galleygalley Posts: 971member
    So, does this mean it will no longer take four freaking hours to sync my iPhone?
  • Reply 8 of 64
    eaieai Posts: 417member
    iTunes as it is, is slow quite a lot of the time. Not massively so, but clicking on almost anything will make it takes a second or so to respond... So, it'll be good to have some more snappyness.
  • Reply 9 of 64
    nli10nli10 Posts: 32member
    Could this be related to the 24th march info?
  • Reply 10 of 64
    Quote:
    Originally Posted by AppleInsider View Post


    Apple also lists a couple other features as "new" on its iTunes features page, such as more refined parental controls and autofill options. However, there isn't enough information at present to tell what those specific new features are since Parental Controls and Autofill both have existed in previous versions of iTunes.



    I'm hoping that the improved Autofill options will allow for you to down-convert the iTunes Plus songs to 128Kbps for all iPods like you can when adding to the shuffle. This would allow a bit more room on my iPod Touch for more music.



    I'm thinking this might be unlikely, however, as Apple seems to be sneakily increasing the bitrate, first with iTunes Plus downloads and now with a change to the default encoding bitrate, in order to require people to buy bigger iPods. The average user wouldn't be aware that by encoding their songs at 256Kbps, they can only fit half as many on an iPod as they can at 128Kbps.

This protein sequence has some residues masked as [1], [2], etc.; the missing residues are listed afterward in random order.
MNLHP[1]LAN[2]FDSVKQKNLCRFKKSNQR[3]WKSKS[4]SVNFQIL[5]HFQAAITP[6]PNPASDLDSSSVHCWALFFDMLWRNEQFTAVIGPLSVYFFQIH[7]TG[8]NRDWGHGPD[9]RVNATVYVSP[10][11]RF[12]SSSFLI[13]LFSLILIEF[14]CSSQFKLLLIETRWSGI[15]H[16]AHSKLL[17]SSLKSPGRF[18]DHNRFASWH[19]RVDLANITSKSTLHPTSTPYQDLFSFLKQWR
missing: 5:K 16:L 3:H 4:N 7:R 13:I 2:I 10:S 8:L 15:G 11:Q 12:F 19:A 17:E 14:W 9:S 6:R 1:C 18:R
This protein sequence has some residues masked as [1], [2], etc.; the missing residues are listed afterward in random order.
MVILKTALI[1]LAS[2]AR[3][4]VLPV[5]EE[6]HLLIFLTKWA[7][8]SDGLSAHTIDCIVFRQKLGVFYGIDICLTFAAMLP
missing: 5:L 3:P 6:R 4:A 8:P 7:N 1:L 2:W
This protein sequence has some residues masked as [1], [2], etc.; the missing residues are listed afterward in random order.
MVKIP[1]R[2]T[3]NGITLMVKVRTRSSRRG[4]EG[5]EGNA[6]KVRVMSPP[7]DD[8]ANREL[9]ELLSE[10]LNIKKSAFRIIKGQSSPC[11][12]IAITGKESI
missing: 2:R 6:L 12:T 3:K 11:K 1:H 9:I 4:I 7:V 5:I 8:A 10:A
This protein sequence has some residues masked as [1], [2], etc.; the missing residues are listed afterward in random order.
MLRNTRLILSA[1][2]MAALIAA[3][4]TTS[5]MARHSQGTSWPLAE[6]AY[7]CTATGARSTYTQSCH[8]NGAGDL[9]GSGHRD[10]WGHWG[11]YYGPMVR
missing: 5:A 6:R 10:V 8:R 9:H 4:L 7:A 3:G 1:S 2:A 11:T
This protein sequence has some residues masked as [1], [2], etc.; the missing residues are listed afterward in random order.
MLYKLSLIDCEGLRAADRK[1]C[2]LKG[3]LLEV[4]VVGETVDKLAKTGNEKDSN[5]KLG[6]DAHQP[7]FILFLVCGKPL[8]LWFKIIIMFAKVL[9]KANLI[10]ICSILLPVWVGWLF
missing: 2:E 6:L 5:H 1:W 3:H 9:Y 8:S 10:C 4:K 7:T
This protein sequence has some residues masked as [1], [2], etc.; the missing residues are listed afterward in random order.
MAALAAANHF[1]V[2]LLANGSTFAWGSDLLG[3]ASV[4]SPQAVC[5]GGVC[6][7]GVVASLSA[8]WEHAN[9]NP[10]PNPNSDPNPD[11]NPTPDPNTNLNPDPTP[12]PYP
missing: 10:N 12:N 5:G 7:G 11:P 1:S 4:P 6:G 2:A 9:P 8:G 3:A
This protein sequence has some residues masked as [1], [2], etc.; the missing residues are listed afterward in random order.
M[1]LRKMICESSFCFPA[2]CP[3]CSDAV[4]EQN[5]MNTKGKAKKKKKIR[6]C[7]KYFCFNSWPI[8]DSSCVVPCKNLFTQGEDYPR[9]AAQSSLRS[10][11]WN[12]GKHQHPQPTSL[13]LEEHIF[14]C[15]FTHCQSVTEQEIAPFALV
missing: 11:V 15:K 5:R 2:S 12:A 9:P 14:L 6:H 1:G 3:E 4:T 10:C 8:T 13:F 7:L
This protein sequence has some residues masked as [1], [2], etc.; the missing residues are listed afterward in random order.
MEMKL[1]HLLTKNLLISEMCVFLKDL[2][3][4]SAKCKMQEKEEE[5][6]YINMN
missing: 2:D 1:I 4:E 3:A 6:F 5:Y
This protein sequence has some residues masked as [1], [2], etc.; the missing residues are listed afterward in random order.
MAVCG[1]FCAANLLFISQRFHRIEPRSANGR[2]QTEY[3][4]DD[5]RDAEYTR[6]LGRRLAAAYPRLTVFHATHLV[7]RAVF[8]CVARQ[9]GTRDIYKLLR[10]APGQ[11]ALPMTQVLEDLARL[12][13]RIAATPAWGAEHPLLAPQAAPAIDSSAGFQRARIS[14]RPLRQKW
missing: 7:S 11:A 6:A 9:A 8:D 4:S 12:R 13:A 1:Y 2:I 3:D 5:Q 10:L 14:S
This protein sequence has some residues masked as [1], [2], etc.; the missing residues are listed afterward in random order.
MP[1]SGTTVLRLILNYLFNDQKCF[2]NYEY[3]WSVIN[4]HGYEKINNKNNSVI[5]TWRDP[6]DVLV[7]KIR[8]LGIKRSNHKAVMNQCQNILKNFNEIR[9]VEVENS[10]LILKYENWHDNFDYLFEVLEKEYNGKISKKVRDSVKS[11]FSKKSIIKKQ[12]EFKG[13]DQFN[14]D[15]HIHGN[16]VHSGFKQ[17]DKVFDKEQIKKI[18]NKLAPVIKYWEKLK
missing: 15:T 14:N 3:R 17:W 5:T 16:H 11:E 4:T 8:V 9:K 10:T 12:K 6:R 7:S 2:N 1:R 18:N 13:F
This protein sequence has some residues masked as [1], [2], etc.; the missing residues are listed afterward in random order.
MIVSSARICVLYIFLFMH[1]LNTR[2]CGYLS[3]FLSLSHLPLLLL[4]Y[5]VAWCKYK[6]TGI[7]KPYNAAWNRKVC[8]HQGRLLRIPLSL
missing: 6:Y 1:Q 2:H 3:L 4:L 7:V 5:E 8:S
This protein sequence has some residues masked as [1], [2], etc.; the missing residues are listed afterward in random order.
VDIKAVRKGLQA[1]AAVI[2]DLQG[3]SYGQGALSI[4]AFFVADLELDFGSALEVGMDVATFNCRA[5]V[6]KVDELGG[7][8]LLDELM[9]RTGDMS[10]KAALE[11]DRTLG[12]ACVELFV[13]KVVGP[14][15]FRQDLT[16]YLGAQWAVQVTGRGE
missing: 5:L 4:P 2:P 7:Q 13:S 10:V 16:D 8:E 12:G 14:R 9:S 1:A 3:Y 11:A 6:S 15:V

Seems to me to be a risky PR move changing all of the standards and defaults to 256Kbps, as it throws off all of their song capacity claims for their iPods (which currently are based on 128Kbps songs).
  • Reply 11 of 64
    bslaghtbslaght Posts: 40member
    ....will that be sped up...??? importing any music takes forever, and the larger the library xml file gets the slower it is to import music or update ID3 info.



    I don't understand why this info is kept in an xml file anyways...why not use the CoreData or SQLite? I think the would increase speeds huge, instead re-writing a massive XML file each time a slight change is made, just update the record in the DB.
  • Reply 12 of 64
    Quote:
    Originally Posted by nli10 View Post


    Could this be related to the 24th march info?



    No.



    The new shuffle needs iTunes 8,1



    They ship in 3 to 5 days meaning within 3 to 5 days iTunes 8,1 will be out
  • Reply 13 of 64
    virgil-tb2virgil-tb2 Posts: 1,416member
    Quote:
    Originally Posted by bloodstains View Post


    I don't understand this. I already import my CD's using the Apple Lossless Audio Codec. How is this new/better than that?



    This has to be a mistake in the article in that I have been doing it at 256 kbs for ages.



    256 would actually be "better than (Lossless)" however in that your ears cannot tell the difference and you would save oodles of space. Unless you are purposely creating a digital archive of your CD collection as a backup, Lossless makes little sense as a format.
  • Reply 14 of 64
    Quote:
    Originally Posted by Virgil-TB2 View Post


    256 would actually be "better than (Lossless)" however in that your ears cannot tell the difference and you would save oodles of space.



    That depends on the ears and, more importantly, the speakers or headphones. Some listeners can hear the difference.
  • Reply 15 of 64
    Quote:
    Originally Posted by Virgil-TB2 View Post


    This has to be a mistake in the article in that I have been doing it at 256 kbs for ages.



    256 would actually be "better than (Lossless)" however in that your ears cannot tell the difference and you would save oodles of space. Unless you are purposely creating a digital archive of your CD collection as a backup, Lossless makes little sense as a format.